Technical Theater’s Evolution Advances to the Next Stage


Aaron Sha

(Top) Technical theater students watch a rehearsal from backstage, ready to respond to every cue. (Bottom Left) Students built their own flight of stairs backstage that will be used by singers. (Bottom Right) The prop table holds a variety of objects that will be used throughout the show.

Aaron Sha, Business Team

Behind every theatrical production is a strong, unrelenting backbone that supports actors and actresses in making the execution of shows and musicals possible. From the precise choreography of every light to the placement of entire houses onstage, technical theater, also known as “stage tech,” carries both the responsibility and the talent to manage costume selection, sound design, set creation, microphone management, lighting design and more.

A visual and performing arts elective that has been available to students since the establishment of Portola High, the popular class has undergone many changes.

“Portola hasn’t really had a lot of sets for any past shows,” visual and performing arts teacher Adrian Rangel-Sanchez said. “Everything we were gonna use we had to build from scratch; we didn’t already have it built from previous shows. So that was a big challenge. We kind of had to start from the very basics to get this put together.”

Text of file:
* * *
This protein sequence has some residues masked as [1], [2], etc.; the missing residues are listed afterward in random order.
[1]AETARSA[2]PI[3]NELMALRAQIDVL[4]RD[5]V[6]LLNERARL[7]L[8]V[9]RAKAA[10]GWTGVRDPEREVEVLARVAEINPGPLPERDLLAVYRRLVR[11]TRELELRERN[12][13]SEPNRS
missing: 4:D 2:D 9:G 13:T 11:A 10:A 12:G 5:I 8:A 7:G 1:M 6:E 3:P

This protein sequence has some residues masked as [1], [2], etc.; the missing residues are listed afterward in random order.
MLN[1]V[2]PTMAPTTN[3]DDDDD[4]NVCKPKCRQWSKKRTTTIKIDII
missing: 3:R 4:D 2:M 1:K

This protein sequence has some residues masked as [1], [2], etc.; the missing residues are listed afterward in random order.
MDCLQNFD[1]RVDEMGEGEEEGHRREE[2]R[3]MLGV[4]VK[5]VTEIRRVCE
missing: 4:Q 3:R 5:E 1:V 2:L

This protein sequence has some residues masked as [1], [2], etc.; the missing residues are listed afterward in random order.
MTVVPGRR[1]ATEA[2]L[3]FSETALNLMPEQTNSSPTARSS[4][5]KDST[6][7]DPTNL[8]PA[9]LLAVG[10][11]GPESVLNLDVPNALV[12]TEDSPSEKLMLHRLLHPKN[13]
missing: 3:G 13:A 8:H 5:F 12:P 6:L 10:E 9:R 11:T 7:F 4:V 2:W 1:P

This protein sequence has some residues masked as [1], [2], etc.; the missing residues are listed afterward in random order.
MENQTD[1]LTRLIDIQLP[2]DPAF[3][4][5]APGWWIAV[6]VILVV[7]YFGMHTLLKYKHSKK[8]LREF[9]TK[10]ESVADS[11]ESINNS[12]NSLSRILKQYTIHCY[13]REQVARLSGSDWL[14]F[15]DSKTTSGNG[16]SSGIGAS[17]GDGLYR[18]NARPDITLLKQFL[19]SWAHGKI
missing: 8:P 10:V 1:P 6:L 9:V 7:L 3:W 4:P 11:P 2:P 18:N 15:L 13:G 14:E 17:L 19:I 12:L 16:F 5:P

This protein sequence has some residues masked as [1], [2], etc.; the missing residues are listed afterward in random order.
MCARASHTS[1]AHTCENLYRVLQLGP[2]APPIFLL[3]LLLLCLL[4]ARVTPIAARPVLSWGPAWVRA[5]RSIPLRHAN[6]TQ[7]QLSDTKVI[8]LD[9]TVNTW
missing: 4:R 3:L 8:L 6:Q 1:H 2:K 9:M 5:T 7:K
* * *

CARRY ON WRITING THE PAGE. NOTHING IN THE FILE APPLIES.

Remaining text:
One of the changes is course size. Since there are now over 1,400 students who can select this class, stage tech has expanded into two classes, with advanced technical theater for the returning veterans and regular technical theater for interested newcomers. With more hands on deck, the difficulties of general tasks have often been reduced for large projects, such as the set design for the upcoming spring musical, “The Addams Family,” leaving more room for experienced students to delve into complex projects.

Additionally, stage tech experienced changes in less hands-on aspects as well. One large alteration was the content taught, building the stage knowledge of the students up in order to set them up for productions throughout the years.

“The first year, we mainly focused on the different stages, along with different types of shows because the theater wasn’t built,” stage tech lead mic technician and junior Arisha Liao said. “Second year, we started more on hands-on, though still supervised by teachers, more building and less bookwork. This year it’s mostly student-run. Our teachers this year sit back and only offer a helping hand when it’s needed. So most things you see this year are student-created and student-run.”

Stage tech’s progression and incredible designs will be displayed in the spring musical on Mar. 14-16.